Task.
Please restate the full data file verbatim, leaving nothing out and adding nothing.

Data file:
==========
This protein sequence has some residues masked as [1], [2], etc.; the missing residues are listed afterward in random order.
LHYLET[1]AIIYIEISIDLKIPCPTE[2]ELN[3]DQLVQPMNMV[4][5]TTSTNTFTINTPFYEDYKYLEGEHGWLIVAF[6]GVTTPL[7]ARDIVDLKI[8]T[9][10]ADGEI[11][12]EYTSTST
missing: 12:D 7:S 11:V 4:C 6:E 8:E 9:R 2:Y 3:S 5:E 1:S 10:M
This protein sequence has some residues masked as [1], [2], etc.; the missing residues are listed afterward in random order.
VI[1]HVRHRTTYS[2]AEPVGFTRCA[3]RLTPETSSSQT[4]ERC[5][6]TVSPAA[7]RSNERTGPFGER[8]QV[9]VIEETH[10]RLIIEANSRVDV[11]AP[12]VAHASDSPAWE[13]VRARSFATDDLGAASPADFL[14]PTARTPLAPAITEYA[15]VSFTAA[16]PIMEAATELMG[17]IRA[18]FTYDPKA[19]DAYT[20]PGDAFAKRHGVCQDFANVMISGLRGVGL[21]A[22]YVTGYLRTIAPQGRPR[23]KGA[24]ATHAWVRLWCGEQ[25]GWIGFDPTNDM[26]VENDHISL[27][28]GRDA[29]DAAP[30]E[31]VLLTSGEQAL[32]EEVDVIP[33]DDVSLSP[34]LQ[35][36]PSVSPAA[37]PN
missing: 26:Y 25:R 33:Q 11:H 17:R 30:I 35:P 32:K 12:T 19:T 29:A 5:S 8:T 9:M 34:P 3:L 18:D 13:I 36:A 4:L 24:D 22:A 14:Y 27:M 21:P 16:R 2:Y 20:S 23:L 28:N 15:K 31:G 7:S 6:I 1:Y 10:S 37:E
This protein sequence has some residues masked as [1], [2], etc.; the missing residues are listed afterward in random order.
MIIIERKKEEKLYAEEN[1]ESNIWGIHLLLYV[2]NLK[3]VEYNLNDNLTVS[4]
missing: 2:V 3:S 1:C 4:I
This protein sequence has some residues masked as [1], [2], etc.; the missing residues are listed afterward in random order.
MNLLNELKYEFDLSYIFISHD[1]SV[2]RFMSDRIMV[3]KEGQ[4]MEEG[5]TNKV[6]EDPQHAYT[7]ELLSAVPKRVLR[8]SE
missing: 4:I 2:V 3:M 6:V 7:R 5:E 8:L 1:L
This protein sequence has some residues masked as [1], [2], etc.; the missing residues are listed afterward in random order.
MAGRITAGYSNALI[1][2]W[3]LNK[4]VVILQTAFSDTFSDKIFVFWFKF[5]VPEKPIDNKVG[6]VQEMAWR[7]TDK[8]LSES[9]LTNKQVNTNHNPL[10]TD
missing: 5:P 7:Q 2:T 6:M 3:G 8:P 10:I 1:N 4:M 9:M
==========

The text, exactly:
This protein sequence has some residues masked as [1], [2], etc.; the missing residues are listed afterward in random order.
LHYLET[1]AIIYIEISIDLKIPCPTE[2]ELN[3]DQLVQPMNMV[4][5]TTSTNTFTINTPFYEDYKYLEGEHGWLIVAF[6]GVTTPL[7]ARDIVDLKI[8]T[9][10]ADGEI[11][12]EYTSTST
missing: 12:D 7:S 11:V 4:C 6:E 8:E 9:R 2:Y 3:S 5:E 1:S 10:M
This protein sequence has some residues masked as [1], [2], etc.; the missing residues are listed afterward in random order.
VI[1]HVRHRTTYS[2]AEPVGFTRCA[3]RLTPETSSSQT[4]ERC[5][6]TVSPAA[7]RSNERTGPFGER[8]QV[9]VIEETH[10]RLIIEANSRVDV[11]AP[12]VAHASDSPAWE[13]VRARSFATDDLGAASPADFL[14]PTARTPLAPAITEYA[15]VSFTAA[16]PIMEAATELMG[17]IRA[18]FTYDPKA[19]DAYT[20]PGDAFAKRHGVCQDFANVMISGLRGVGL[21]A[22]YVTGYLRTIAPQGRPR[23]KGA[24]ATHAWVRLWCGEQ[25]GWIGFDPTNDM[26]VENDHISL[27][28]GRDA[29]DAAP[30]E[31]VLLTSGEQAL[32]EEVDVIP[33]DDVSLSP[34]LQ[35][36]PSVSPAA[37]PN
missing: 26:Y 25:R 33:Q 11:H 17:R 30:I 35:P 32:K 12:T 19:T 29:A 5:S 8:T 9:M 34:P 3:L 18:D 13:I 36:A 4:L 24:D 22:A 14:Y 27:M 21:P 16:R 2:Y 20:S 23:L 28:N 15:K 31:G 7:S 6:I 1:Y 10:S 37:E
This protein sequence has some residues masked as [1], [2], etc.; the missing residues are listed afterward in random order.
MIIIERKKEEKLYAEEN[1]ESNIWGIHLLLYV[2]NLK[3]VEYNLNDNLTVS[4]
missing: 2:V 3:S 1:C 4:I
This protein sequence has some residues masked as [1], [2], etc.; the missing residues are listed afterward in random order.
MNLLNELKYEFDLSYIFISHD[1]SV[2]RFMSDRIMV[3]KEGQ[4]MEEG[5]TNKV[6]EDPQHAYT[7]ELLSAVPKRVLR[8]SE
missing: 4:I 2:V 3:M 6:V 7:R 5:E 8:L 1:L
This protein sequence has some residues masked as [1], [2], etc.; the missing residues are listed afterward in random order.
MAGRITAGYSNALI[1][2]W[3]LNK[4]VVILQTAFSDTFSDKIFVFWFKF[5]VPEKPIDNKVG[6]VQEMAWR[7]TDK[8]LSES[9]LTNKQVNTNHNPL[10]TD
missing: 5:P 7:Q 2:T 6:M 3:G 8:P 10:I 1:N 4:M 9:M